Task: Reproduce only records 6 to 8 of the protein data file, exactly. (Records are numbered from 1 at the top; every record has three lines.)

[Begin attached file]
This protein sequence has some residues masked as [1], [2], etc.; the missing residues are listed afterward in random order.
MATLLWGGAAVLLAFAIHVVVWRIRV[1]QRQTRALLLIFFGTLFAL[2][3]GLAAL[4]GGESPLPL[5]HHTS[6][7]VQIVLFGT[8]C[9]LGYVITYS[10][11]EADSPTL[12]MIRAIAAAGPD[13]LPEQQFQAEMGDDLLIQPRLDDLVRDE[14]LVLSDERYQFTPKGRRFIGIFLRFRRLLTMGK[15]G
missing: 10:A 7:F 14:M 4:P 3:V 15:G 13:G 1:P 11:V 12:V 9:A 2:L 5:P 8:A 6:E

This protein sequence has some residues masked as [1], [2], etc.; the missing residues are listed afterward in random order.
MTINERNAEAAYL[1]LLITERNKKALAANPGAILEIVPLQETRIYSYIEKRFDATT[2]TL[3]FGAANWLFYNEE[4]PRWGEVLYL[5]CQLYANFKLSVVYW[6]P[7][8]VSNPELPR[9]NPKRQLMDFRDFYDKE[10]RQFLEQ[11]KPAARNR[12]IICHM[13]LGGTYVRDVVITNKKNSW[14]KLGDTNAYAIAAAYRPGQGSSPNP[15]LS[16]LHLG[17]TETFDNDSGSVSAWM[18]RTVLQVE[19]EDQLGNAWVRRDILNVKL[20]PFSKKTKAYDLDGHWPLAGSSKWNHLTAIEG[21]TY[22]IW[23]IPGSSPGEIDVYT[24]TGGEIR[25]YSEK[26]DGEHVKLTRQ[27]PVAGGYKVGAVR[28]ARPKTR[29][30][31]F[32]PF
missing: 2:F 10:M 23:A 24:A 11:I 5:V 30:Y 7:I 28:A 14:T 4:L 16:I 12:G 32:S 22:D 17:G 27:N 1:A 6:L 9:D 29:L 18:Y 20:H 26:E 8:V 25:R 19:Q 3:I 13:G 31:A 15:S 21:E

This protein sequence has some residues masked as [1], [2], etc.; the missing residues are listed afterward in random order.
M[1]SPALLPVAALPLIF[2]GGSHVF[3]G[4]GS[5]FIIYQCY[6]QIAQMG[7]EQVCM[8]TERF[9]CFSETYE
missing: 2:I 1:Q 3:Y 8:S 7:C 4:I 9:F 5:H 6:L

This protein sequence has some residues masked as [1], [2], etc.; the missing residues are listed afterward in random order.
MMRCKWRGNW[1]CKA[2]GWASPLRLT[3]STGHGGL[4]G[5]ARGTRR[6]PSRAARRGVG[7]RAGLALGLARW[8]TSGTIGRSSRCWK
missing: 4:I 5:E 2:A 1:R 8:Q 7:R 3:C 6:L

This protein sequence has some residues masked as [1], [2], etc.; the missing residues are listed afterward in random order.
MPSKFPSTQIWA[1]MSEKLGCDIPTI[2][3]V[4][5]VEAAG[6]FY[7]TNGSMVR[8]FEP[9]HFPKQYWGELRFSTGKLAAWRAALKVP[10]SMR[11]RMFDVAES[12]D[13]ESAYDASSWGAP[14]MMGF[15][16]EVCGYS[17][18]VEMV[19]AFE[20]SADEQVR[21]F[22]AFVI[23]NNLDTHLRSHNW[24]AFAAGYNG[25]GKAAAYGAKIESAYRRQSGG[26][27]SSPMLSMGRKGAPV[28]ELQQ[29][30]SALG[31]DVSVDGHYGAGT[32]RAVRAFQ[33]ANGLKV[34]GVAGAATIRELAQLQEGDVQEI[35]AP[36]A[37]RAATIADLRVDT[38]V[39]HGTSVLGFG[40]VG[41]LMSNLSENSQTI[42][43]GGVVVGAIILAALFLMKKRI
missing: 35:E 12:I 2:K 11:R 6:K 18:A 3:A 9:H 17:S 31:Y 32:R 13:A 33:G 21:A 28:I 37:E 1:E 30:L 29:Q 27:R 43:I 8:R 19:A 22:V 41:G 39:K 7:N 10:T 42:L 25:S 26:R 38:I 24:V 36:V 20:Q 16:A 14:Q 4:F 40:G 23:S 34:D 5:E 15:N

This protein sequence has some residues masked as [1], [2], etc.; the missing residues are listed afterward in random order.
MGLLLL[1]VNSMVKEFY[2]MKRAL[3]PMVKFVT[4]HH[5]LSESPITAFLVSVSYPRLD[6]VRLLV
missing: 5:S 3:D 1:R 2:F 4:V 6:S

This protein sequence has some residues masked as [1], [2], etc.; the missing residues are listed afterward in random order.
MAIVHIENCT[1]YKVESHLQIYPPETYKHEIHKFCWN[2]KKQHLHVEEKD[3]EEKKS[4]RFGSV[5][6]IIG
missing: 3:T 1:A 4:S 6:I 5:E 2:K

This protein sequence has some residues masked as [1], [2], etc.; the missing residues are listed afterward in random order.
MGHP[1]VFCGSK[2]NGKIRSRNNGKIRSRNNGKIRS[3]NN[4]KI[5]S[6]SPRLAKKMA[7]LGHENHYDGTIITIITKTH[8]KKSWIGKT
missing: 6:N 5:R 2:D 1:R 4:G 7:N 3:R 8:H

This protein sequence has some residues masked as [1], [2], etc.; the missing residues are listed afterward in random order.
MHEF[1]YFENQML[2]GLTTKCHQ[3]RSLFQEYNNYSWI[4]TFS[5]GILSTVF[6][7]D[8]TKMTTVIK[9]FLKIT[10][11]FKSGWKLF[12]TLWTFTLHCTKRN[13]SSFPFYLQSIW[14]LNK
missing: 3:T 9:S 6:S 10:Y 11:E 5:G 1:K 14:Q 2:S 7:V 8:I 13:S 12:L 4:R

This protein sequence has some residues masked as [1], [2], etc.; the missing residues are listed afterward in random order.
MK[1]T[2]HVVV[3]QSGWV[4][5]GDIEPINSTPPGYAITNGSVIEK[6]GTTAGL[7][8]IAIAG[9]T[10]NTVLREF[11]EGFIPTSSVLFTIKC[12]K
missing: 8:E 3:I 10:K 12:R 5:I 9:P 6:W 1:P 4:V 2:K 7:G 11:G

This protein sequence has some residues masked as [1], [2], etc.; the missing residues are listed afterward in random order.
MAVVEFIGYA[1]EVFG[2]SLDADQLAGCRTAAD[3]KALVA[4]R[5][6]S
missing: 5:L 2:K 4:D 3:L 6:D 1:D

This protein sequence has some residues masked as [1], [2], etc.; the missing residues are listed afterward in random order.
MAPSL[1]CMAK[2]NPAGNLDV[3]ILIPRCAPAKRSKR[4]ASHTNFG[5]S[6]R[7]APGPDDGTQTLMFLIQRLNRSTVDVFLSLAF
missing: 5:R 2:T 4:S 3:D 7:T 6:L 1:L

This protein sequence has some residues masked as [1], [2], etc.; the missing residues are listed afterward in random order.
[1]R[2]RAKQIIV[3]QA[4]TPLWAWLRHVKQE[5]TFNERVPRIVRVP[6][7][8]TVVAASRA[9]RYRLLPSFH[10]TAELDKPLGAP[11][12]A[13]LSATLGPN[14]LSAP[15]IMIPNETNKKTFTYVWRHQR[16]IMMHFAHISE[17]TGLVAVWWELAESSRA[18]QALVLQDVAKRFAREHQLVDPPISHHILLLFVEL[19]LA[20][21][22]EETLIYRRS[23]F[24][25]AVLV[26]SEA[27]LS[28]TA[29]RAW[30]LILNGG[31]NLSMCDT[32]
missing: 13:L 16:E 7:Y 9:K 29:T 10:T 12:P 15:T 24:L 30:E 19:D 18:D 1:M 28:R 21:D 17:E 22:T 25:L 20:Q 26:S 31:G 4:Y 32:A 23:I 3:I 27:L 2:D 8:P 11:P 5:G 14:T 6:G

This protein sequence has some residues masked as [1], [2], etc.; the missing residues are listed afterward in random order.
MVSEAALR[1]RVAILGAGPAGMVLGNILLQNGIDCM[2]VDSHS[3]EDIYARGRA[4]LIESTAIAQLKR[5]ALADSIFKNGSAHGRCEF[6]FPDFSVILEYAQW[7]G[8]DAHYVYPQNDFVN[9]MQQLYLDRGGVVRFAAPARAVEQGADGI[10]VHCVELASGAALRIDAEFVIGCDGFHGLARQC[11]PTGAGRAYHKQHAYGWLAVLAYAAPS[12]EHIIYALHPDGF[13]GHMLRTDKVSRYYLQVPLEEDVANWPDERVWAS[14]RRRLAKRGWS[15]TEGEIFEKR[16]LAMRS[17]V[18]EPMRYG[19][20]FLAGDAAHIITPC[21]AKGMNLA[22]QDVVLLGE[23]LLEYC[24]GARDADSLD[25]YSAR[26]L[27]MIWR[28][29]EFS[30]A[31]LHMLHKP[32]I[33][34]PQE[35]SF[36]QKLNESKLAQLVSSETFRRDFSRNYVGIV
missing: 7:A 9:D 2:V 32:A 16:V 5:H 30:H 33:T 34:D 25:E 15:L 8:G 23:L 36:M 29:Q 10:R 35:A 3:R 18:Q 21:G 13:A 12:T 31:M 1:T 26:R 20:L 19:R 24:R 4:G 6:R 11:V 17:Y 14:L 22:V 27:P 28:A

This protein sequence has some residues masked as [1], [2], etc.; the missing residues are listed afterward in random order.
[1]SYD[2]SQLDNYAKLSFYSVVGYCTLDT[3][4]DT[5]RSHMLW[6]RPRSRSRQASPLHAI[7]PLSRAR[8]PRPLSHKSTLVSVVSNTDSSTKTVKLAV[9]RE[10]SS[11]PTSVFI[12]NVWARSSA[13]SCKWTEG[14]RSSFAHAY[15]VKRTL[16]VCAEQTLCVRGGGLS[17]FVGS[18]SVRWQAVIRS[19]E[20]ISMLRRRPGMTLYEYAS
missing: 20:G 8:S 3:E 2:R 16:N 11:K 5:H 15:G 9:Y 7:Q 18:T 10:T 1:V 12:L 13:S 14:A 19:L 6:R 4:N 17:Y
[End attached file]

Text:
This protein sequence has some residues masked as [1], [2], etc.; the missing residues are listed afterward in random order.
MGLLLL[1]VNSMVKEFY[2]MKRAL[3]PMVKFVT[4]HH[5]LSESPITAFLVSVSYPRLD[6]VRLLV
missing: 5:S 3:D 1:R 2:F 4:V 6:S

This protein sequence has some residues masked as [1], [2], etc.; the missing residues are listed afterward in random order.
MAIVHIENCT[1]YKVESHLQIYPPETYKHEIHKFCWN[2]KKQHLHVEEKD[3]EEKKS[4]RFGSV[5][6]IIG
missing: 3:T 1:A 4:S 6:I 5:E 2:K

This protein sequence has some residues masked as [1], [2], etc.; the missing residues are listed afterward in random order.
MGHP[1]VFCGSK[2]NGKIRSRNNGKIRSRNNGKIRS[3]NN[4]KI[5]S[6]SPRLAKKMA[7]LGHENHYDGTIITIITKTH[8]KKSWIGKT
missing: 6:N 5:R 2:D 1:R 4:G 7:N 3:R 8:H